When The New York Times reports on the recent trend of parents self-publishing the books their kids write, they present both sides of the argument. Well, kind of. You've gotta love the way they rain all over the parade of Ben Heckmann, an eighth grader who was profiled by his local news.
As the camera rolled, Ben described how "the first time I held my own book, it was just this amazing feeling." Then he shared a lesson for other young people, saying, "You can basically do anything if you put your mind to it."
But his two "Velvet Black" books, detailing and depicting the antics of a fictional rock band, were not plucked from a pile of manuscripts by an eagle-eyed publisher. They were self-published, at a cost to Ben's parents of $400 — money they have more than made up by selling 700 copies.
Ouch. Guess you can't "basically do anything," huh, Ben?
All snark aside, the article makes some salient points about self-publishing, particularly when it's done by parents on behalf of their children. While pro-publishing parents say there's nothing wrong with encouraging kids and boosting their self-esteem, those against suggest that these parents are giving their children unrealistic expectations and a false sense of pride.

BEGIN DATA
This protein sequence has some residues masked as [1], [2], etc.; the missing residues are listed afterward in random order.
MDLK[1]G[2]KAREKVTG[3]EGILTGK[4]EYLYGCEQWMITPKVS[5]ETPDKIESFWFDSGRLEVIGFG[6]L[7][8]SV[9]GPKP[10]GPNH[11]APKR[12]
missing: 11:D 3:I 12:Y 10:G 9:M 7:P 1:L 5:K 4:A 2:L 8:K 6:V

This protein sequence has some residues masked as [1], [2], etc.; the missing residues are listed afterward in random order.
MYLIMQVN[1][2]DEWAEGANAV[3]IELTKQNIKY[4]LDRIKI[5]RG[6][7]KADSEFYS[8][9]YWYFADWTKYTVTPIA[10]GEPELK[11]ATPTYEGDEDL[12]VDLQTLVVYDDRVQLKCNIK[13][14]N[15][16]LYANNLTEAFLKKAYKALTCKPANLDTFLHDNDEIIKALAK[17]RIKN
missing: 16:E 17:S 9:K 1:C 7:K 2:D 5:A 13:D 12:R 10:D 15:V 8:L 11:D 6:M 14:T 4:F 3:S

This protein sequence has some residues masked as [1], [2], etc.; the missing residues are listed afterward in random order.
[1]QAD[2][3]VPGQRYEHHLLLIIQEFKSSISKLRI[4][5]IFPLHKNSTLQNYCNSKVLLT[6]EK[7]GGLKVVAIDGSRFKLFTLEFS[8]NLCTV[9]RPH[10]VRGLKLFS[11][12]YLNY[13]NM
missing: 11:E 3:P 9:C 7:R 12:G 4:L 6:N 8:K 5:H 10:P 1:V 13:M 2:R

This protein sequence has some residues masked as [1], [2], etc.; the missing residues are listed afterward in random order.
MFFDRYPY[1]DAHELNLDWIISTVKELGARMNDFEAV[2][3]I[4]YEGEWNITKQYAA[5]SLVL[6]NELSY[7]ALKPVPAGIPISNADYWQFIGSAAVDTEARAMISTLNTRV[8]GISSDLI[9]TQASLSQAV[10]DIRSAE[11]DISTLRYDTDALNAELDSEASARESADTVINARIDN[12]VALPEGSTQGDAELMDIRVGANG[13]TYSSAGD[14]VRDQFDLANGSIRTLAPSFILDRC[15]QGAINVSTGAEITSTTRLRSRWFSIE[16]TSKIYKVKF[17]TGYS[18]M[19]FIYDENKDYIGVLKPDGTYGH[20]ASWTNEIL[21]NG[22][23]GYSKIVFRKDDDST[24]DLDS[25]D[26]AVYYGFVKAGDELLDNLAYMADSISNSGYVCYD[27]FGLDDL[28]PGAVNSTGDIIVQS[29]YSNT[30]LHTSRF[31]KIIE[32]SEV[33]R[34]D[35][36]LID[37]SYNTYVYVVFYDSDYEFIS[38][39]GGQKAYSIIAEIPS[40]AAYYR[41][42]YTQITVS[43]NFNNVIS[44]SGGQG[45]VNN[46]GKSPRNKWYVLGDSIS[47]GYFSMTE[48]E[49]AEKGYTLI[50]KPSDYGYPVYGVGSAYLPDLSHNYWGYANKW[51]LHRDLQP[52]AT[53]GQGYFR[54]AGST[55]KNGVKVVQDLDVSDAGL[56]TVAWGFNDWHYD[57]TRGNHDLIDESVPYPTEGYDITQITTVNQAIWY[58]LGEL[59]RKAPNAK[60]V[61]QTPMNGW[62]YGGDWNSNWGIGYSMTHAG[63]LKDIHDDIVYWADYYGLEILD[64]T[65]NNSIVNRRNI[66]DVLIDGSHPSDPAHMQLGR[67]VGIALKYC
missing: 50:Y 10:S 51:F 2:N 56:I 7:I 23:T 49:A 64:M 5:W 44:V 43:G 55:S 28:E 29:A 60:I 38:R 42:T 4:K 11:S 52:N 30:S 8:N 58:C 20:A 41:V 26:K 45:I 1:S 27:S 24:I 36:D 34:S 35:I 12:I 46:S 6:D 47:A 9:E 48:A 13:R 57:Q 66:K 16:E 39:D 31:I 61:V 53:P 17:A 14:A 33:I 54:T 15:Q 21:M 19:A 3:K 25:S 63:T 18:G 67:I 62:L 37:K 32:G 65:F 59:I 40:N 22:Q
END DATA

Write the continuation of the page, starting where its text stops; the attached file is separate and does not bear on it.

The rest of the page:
And skipping the valuable editing process doesn't allow young people to receive and respond to criticism. Perhaps they need to have their manuscripts torn apart to develop a healthy sense of humility. Alternately, all of that negative feedback could completely dash their dreams and make them never want to write again. Not to put any extra pressure on parents who are deciding whether or not to publish their kids' books.
Regardless of which side of the debate you fall on, hopefully you can appreciate the horrified reaction by serious adult novelist Tom Robbins.
What's next? Kiddie architects, juvenile dentists, 11-year-old rocket scientists? Any parent who thinks that the crafting of engrossing, meaningful, publishable fiction requires less talent and experience than designing a house, extracting a wisdom tooth, or supervising a lunar probe is, frankly, delusional.
Yeah, fair point: kids probably aren't producing the next Freedom. I'd ask, what makes fiction "publishable"? To some, like Robbins, it must be polished, engaging work. But then, ask parents if they find their children's writing "engrossing" and "meaningful." This sort of thing is subjective. Much like the expression "a face only a mother could love," maybe these kids are writing manuscripts only a mother could publish.